The greatest historical period of Indonesian civilization, that of the Empire of Majapahit (13th-15th century), emerged as the result of the joining of these two traditions in a consensual, integrative way: not only was rice-growing Java a necessary stop-over in the Asian trade network, linking the Spice islands of the Moluccas to the Arab and Mediterranean world, but the Majapahit fleet exercised control over much of the archipelago’s waters.
Though Java-centered, Majapahit was therefore essentially archipelagic in nature. Coexisting in its markets not only the Hindus and Buddhists of its agrarian Javanese core but also the international traders of the Islamic world. Interreligious tolerance was, by necessity, its creed. Although air transport has long superseded shipping as the main instrument of communication between the islands, it was Malay, the vernacular of the ancient traders, which was chosen in 1928 as the national language of the country-to-be under the name of Bahasa Indonesia.
By selecting the language of a minority over Javanese, at the time spoken by nearly half of the islands’ population, the young nationalist leaders of the time were re-creating the conditions of a genuine, trans-insular unity. Indonesia may now be as Java-centered as ever, just as Majapahit before it, but it remains archipelagic in nature.
The Malay language was originally used in the Malacca strait area. Due to this privileged position, and perhaps also because of its relatively simple grammatical construction, it soon became the lingua franca of the western part of the archipelago: its presence is attested to by inscriptions in Java as early as 792 AD, during the heydays of the Sumatra-based Buddhist Empire of Sriwijaya. It expanded eastward alongside the development of the spice trade so that when the Portuguese arrived in the Archipelago, it was entrenched as far east as the sultanates of Ternate and Tidore, almost four thousand kilometers to the east of its birthplace.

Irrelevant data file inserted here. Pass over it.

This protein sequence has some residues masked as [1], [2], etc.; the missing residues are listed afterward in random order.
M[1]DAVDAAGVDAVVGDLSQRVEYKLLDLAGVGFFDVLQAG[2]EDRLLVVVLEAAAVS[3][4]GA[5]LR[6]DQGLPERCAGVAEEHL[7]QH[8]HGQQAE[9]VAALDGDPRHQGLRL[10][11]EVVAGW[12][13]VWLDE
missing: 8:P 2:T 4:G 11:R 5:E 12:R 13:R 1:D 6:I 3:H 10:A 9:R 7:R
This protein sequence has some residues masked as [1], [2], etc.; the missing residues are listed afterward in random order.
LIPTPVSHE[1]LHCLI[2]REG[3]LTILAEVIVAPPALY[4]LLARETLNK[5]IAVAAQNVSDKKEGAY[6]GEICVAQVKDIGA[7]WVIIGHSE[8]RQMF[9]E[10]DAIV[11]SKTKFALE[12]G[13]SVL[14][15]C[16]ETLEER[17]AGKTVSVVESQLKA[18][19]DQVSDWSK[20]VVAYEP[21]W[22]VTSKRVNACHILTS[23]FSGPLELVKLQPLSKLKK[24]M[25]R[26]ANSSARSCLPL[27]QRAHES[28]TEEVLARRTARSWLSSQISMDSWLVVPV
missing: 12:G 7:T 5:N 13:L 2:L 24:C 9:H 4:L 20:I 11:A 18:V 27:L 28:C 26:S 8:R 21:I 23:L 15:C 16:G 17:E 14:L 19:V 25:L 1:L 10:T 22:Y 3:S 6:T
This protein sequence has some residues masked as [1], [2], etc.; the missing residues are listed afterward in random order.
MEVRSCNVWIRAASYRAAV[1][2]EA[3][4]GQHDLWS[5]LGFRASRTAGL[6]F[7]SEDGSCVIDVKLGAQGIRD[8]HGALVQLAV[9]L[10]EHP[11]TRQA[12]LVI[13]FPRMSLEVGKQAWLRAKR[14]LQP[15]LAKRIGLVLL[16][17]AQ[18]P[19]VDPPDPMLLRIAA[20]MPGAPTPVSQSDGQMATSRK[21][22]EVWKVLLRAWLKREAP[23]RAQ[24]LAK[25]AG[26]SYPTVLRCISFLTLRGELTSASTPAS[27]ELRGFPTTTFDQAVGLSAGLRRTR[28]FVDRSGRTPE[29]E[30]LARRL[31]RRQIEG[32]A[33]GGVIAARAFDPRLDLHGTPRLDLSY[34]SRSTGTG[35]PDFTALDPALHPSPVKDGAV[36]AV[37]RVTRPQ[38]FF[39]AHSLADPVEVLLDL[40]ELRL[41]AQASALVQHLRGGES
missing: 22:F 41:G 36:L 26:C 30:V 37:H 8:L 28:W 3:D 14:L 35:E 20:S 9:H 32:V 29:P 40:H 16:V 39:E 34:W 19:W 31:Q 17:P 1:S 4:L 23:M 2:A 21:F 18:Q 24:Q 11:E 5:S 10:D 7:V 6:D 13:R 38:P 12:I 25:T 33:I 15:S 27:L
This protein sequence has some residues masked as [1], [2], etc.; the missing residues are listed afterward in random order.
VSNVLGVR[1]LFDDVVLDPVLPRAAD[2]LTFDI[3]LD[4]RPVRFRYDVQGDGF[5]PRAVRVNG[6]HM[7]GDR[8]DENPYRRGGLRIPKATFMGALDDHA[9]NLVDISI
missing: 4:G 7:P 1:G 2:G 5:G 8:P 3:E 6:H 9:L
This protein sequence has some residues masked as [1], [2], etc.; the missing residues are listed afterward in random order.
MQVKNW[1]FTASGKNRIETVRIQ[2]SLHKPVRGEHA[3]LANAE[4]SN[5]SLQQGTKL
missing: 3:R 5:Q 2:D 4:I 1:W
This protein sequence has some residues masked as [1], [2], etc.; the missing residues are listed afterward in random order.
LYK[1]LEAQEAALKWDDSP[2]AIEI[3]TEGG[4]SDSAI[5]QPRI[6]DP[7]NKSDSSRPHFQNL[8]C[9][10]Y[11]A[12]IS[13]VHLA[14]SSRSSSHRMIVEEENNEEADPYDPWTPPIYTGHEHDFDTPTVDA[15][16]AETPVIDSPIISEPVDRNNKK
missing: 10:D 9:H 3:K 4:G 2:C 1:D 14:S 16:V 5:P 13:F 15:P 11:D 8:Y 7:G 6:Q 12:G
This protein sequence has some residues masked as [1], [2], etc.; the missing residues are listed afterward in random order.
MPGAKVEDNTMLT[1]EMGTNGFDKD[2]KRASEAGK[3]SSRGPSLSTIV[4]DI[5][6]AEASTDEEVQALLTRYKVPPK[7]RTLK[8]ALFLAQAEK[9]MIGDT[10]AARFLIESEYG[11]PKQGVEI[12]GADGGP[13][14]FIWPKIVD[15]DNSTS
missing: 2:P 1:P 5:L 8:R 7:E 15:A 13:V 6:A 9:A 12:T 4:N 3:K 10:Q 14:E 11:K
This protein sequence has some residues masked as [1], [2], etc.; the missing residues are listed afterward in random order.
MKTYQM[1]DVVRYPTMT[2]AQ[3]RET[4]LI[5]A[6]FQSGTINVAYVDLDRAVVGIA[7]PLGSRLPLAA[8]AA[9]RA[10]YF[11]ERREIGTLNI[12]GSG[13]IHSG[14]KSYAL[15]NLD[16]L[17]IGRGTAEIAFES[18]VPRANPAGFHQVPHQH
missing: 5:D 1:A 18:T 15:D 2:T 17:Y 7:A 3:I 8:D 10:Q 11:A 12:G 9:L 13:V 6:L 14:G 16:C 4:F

As Bahasa Melayu, it quickly became the instrument of trade and, indeed, of power, for the Dutch, as it was, or had been, that of the Gujrati, Bengali, Pegunese, Arabs, Champanese, Chinese, Japanese, Turks, and even Abyssinians before them who had all made the archipelago one of their favourite places of trade.
In the nineteenth century, the Dutch used Malay as the second official language of their colonial administration, just as this administration was expanding its grip over the archipelago. It is how the language started moving from the coastal regions, where it had been in common use for centuries, to the interior of the islands where, to that point, it had never been used in a broad social sense. So it became the language of the lower layers of the civil service and of the early “native schools”, creating the conditions for increased trans-ethnic contacts and a trans-archipelagic nationalism which itself eventually led to the demise of the colonial power. The rest is history.
On the 17 August 1945, following the surrender of the Japanese forces, Sukarno and Hatta proclaimed the independence of a new nation and Indonesia was born. This depiction of Indonesian nationalism remains as true after the fall of the New Order as it was in the Suharto days. Eastern Timor, Irian Jaya and even Aceh may have been integrated by force into the Indonesian nation, but Indonesian nationalism remains, on the whole, a begin “idealistic” construction. Happy Independence Day.